|There's a big difference between the 2009 and 2010 BoXXer forks, with the older model sporting slim 32mm stanchions and the 2010 and newer versions featuring larger 35mm upper tubes. That said, both the '09 and '10 models have blue and silver compression adjusters at the top of the right leg, and although these adjuster control differently designed dampers, turning them clockwise on either fork is only going to add compression and make for a less forgiving stroke. That could be what's happening, although I'd bet that the fork's spring rate is also too stiff for your weight. Start by backing out both of the blue and silver compression knobs by turning them counter-clockwise until they stop, then going for a ride on one of your typical trails to see if you're getting full travel. If the dials have to be completely backed out in order for you to get more than 120mm of stroke, you'll need to drop down to a softer fork spring so that you can make use of the fork's damping range. You may need a softer fork spring depending on your weight and how aggressive you are, but the lack of travel could also be a sign of trouble, either too much oil in the fork or something worse. Time to take them to a shop to see what's up, which, given that they're six years old now, wouldn't be a bad idea even if they were running okay. - Mike Levy|
Things have changed a bit since 2009, haven't they? But there's no reason why stuartd can't get his 2009 BoXXer Team to feel pretty decent by using the right settings and correct spring rate.
|As you may have discovered, your 2005 Reign is unique in that Giant used special bushing and spacer hardware on that model for one year only. Many shocks use 12-millimeter eyelet bushings, but Fox shocks uses a larger, 12.7-millimeter diameter one and sometimes that cause compatibility issues. Fox sells bushing and spacer kits through retailers for around $10.00 USD, but you'd have to know exactly which one would retrofit to your Van R shock, or buy a number of kits and try to mix and match the bits. Because you are upgrading your Giant's air-sprung shock with a coil-over from a different maker, I would contact an aftermarket shock bushing supplier to get the proper kit, rather than attempt to get the information from either Giant or Fox. |
TFTuned is a great source and they should have the expertise to answer your questions. The TFTuned site has a slick shock/bike fit engine. Unfortunately, your '05 Reign is not in their database, so you'll need to contact them directly. Another source for bushings is the Enduro Fork Seal site, which sells RWC needle-bushing kits for a comprehensive list of shocks and bike models. A Fox kit for your '05 Giant Reign is listed there.
Finally, to get you started in the right direction, Fox has a handy page that shows how to identify the different eyelet configurations it uses, and how to remove and replace the components with simple tools that any garage mechanic should have. Start with the Fox page, identify the style of bushing and caps that came with your Manitou eyelets, and then use that information, along with the hardware size and bushing-width measurements to help order the larger, 12.7mm bushes and caps you that will need to adapt the Fox Van R to your Giant. - RC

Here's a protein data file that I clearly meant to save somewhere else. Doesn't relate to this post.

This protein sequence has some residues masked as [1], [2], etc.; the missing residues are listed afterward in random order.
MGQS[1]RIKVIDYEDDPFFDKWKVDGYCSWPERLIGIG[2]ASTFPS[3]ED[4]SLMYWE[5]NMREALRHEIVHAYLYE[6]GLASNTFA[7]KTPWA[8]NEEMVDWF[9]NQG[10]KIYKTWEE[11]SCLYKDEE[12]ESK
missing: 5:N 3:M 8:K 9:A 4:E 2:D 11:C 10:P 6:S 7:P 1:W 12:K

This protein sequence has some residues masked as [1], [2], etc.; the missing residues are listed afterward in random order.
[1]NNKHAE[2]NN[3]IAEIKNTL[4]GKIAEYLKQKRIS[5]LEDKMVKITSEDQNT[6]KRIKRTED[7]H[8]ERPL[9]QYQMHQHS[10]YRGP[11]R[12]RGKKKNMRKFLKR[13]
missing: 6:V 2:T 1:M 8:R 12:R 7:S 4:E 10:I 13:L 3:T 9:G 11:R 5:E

|I won't claim to know where the absolute "best" riding in South America is, but I will say that my time in Chile last spring (which was autumn in the Southern Hemisphere) left a lasting impression, and I'd jump at the opportunity to return. The riding around Santiago is full of dry, rugged and rocky trails, and many of them can easily can be shuttled. Nevados de Chillan, located about 7 hours to the south, and the location of last year's first Enduro World Series race, is amazing as well, with towering mountains, volcanic steam vents, and a grey, silty soil that's unlike anything I've ever ridden in.|
The local riders and residents that I encountered were all extremely welcoming and enthusiastic; mountain biking, especially DH and enduro racing, is catching on in a big way in Chile. Montenbaik.com is a good resource for more detailed information about the Chilean riding scene, and I'm sure Pinbike's South American readers can chime in with more specifics as well. In any case, enjoy - there aren't many better ways to experience a foreign country than on a mountain bike. - Mike Kazimer
|The correct service kit for the Mallet DH Race is the 3/11 rebuild kit. This kit is suitable for all Mallet or 5050 pedals dating back to 2011 in the 3 or 11 levels. For your convenience there is a handy re-build guide on the Crank Brothers site. I've not heard any issues yet with newer DH Race version, but the pedal body of the standard Mallet had been known to come off the axle after prolonged use when the bearings were already worn out. If this happens you can end up with a damaged axle, and it will cost you a lot more than a rebuild kit, let alone the potential hazard of losing a pedal mid-ride. If you keep on top of the servicing, they should last you plenty of rides. The kits are priced at $19.99, less than the price of a new pair of cleats, so there's no reason not to keep on top of the maintenance. - Paul Aston|
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